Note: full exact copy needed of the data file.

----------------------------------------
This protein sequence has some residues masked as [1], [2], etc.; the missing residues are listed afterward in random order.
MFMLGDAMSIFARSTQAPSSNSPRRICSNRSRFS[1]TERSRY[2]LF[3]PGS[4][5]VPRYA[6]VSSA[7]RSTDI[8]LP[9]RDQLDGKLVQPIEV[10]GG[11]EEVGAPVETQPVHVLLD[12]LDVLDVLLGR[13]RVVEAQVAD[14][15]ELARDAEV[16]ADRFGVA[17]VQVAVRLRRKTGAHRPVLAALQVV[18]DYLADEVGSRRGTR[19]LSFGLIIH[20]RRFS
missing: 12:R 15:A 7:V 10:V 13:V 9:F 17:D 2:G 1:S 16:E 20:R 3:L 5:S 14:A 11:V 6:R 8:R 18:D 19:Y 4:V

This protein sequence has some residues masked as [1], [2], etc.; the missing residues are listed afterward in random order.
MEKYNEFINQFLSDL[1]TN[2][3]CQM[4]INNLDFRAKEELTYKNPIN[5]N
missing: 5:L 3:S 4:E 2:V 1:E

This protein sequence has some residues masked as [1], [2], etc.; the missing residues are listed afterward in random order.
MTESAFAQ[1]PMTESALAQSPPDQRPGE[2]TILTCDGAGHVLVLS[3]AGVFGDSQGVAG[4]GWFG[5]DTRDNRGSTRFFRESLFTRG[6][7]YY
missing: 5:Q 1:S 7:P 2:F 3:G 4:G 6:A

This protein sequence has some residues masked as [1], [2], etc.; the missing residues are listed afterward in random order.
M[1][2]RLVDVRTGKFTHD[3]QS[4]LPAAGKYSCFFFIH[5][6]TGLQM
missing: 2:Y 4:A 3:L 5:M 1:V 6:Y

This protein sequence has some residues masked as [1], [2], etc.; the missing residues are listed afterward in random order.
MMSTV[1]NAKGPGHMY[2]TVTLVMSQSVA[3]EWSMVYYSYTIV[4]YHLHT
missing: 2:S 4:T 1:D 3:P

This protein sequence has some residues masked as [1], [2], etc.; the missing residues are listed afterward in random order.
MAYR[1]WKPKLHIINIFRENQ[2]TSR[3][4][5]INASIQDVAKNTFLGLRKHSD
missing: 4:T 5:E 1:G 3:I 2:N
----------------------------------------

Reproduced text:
This protein sequence has some residues masked as [1], [2], etc.; the missing residues are listed afterward in random order.
MFMLGDAMSIFARSTQAPSSNSPRRICSNRSRFS[1]TERSRY[2]LF[3]PGS[4][5]VPRYA[6]VSSA[7]RSTDI[8]LP[9]RDQLDGKLVQPIEV[10]GG[11]EEVGAPVETQPVHVLLD[12]LDVLDVLLGR[13]RVVEAQVAD[14][15]ELARDAEV[16]ADRFGVA[17]VQVAVRLRRKTGAHRPVLAALQVV[18]DYLADEVGSRRGTR[19]LSFGLIIH[20]RRFS
missing: 12:R 15:A 7:V 10:V 13:V 9:F 17:D 2:G 1:S 16:E 20:R 3:L 5:S 14:A 11:V 6:R 8:R 18:D 19:Y 4:V

This protein sequence has some residues masked as [1], [2], etc.; the missing residues are listed afterward in random order.
MEKYNEFINQFLSDL[1]TN[2][3]CQM[4]INNLDFRAKEELTYKNPIN[5]N
missing: 5:L 3:S 4:E 2:V 1:E

This protein sequence has some residues masked as [1], [2], etc.; the missing residues are listed afterward in random order.
MTESAFAQ[1]PMTESALAQSPPDQRPGE[2]TILTCDGAGHVLVLS[3]AGVFGDSQGVAG[4]GWFG[5]DTRDNRGSTRFFRESLFTRG[6][7]YY
missing: 5:Q 1:S 7:P 2:F 3:G 4:G 6:A

This protein sequence has some residues masked as [1], [2], etc.; the missing residues are listed afterward in random order.
M[1][2]RLVDVRTGKFTHD[3]QS[4]LPAAGKYSCFFFIH[5][6]TGLQM
missing: 2:Y 4:A 3:L 5:M 1:V 6:Y

This protein sequence has some residues masked as [1], [2], etc.; the missing residues are listed afterward in random order.
MMSTV[1]NAKGPGHMY[2]TVTLVMSQSVA[3]EWSMVYYSYTIV[4]YHLHT
missing: 2:S 4:T 1:D 3:P

This protein sequence has some residues masked as [1], [2], etc.; the missing residues are listed afterward in random order.
MAYR[1]WKPKLHIINIFRENQ[2]TSR[3][4][5]INASIQDVAKNTFLGLRKHSD
missing: 4:T 5:E 1:G 3:I 2:N